Difference between revisions of "Talk:Patent"

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(ways patents may matter)
 
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I don't think there is anything to be feared about patents in regard to the development of [[Consumerium]] itself, because Consumerium simply isn't patentable anywhere. Naturally these news about [[GMO]]s being [[patent]]able here and there are quite disturbing as if GMO in itself weren't disturbing enough. I won't get all dystopic just now and I hope no-one else does either.
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I don't think there is anything to be feared about patents in regard to the development of [[Consumerium]] itself, because Consumerium simply isn't patentable anywhere.  
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:That's just not true.  The scope of patents has expanded in recent years everywhere.  [[Business process patent]]s, for instance, would clearly be able to cover the [[Consumerium Services]].  And, even if those processes are fully revealed to the [[public domain]] via say this [[R&D wiki]], there may be other ways, some more efficient, to deliver a [[Consumerium buying signal]].  These may be patentable implementations, and they may prevent some future [[improvement]] we want to pursue if we don't take steps to prevent it. 
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:Also, more general elements of a [[healthy signal infrastructure]] may be patentable, and, we may come up with specific [[hardware requirements]] that can only be met by producing new hardware that would be patentable for sure.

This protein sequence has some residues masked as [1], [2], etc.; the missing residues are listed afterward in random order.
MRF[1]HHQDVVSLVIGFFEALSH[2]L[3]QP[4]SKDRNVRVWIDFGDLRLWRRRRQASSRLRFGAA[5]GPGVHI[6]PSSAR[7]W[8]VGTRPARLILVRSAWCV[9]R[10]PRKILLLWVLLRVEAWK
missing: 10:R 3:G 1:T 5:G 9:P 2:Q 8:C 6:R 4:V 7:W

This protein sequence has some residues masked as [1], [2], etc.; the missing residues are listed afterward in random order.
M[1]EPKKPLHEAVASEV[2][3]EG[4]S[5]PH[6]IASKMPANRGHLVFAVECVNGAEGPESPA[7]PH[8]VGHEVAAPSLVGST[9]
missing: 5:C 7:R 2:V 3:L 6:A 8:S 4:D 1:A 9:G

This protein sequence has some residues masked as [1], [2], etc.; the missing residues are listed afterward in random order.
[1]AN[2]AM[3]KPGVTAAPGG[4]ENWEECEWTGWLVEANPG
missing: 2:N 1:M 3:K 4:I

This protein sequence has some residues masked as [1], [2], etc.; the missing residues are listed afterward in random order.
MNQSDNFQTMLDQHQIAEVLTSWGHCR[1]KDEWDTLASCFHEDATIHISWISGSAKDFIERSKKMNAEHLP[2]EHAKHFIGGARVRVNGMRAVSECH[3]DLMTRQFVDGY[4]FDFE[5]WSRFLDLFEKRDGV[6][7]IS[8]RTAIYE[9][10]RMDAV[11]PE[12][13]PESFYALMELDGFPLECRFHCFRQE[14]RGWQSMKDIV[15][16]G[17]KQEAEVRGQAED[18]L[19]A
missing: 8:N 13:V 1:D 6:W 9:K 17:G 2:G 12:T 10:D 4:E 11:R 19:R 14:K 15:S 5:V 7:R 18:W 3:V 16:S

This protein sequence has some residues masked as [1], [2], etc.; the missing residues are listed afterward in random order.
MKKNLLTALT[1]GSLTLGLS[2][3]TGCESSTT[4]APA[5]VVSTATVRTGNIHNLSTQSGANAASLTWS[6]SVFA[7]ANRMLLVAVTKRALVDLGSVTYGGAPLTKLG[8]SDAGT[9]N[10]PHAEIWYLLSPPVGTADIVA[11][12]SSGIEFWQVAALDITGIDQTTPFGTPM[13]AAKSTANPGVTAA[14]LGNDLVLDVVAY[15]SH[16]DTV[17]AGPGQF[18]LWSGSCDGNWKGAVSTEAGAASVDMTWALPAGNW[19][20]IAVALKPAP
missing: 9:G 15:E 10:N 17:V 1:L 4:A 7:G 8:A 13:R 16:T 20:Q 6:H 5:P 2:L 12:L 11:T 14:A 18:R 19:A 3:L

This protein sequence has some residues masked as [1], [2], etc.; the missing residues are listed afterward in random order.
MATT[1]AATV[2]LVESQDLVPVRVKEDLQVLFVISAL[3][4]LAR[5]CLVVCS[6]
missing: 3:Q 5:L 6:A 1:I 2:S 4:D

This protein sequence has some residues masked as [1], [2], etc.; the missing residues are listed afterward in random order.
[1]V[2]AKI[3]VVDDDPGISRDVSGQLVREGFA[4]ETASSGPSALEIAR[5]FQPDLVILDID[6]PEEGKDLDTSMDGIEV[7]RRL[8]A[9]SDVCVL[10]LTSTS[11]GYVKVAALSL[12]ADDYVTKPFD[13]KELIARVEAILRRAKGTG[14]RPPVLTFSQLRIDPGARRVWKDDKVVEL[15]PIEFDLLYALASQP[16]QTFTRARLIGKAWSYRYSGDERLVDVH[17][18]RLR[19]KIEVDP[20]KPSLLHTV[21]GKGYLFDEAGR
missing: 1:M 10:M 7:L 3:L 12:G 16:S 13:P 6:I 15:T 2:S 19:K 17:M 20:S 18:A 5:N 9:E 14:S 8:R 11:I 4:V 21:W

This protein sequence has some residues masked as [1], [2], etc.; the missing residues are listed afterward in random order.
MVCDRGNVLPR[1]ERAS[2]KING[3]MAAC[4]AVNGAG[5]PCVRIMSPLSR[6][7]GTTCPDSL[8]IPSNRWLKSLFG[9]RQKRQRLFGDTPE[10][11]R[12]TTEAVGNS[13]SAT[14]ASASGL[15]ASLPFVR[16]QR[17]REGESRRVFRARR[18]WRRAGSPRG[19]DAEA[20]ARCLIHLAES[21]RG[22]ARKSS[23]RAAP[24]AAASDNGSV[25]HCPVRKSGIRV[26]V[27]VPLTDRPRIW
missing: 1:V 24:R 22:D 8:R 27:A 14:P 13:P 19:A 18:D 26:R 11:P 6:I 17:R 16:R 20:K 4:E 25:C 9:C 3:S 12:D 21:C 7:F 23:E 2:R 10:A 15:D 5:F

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:It's also very hard to tell where a [[software patent]] is going to apply.  [[Encryption]], compression, etc., all these things.  Also see [[Talk:DMCA]] for a whole nother issue of copyright abuse.
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Naturally these news about [[GMO]]s being [[patent]]able here and there are quite disturbing as if GMO in itself weren't disturbing enough. I won't get all dystopic just now and I hope no-one else does either.

Latest revision as of 17:21, 25 November 2003

I don't think there is anything to be feared about patents in regard to the development of Consumerium itself, because Consumerium simply isn't patentable anywhere.

That's just not true. The scope of patents has expanded in recent years everywhere. Business process patents, for instance, would clearly be able to cover the Consumerium Services. And, even if those processes are fully revealed to the public domain via say this R&D wiki, there may be other ways, some more efficient, to deliver a Consumerium buying signal. These may be patentable implementations, and they may prevent some future improvement we want to pursue if we don't take steps to prevent it.
Also, more general elements of a healthy signal infrastructure may be patentable, and, we may come up with specific hardware requirements that can only be met by producing new hardware that would be patentable for sure.
It's also very hard to tell where a software patent is going to apply. Encryption, compression, etc., all these things. Also see Talk:DMCA for a whole nother issue of copyright abuse.

Naturally these news about GMOs being patentable here and there are quite disturbing as if GMO in itself weren't disturbing enough. I won't get all dystopic just now and I hope no-one else does either.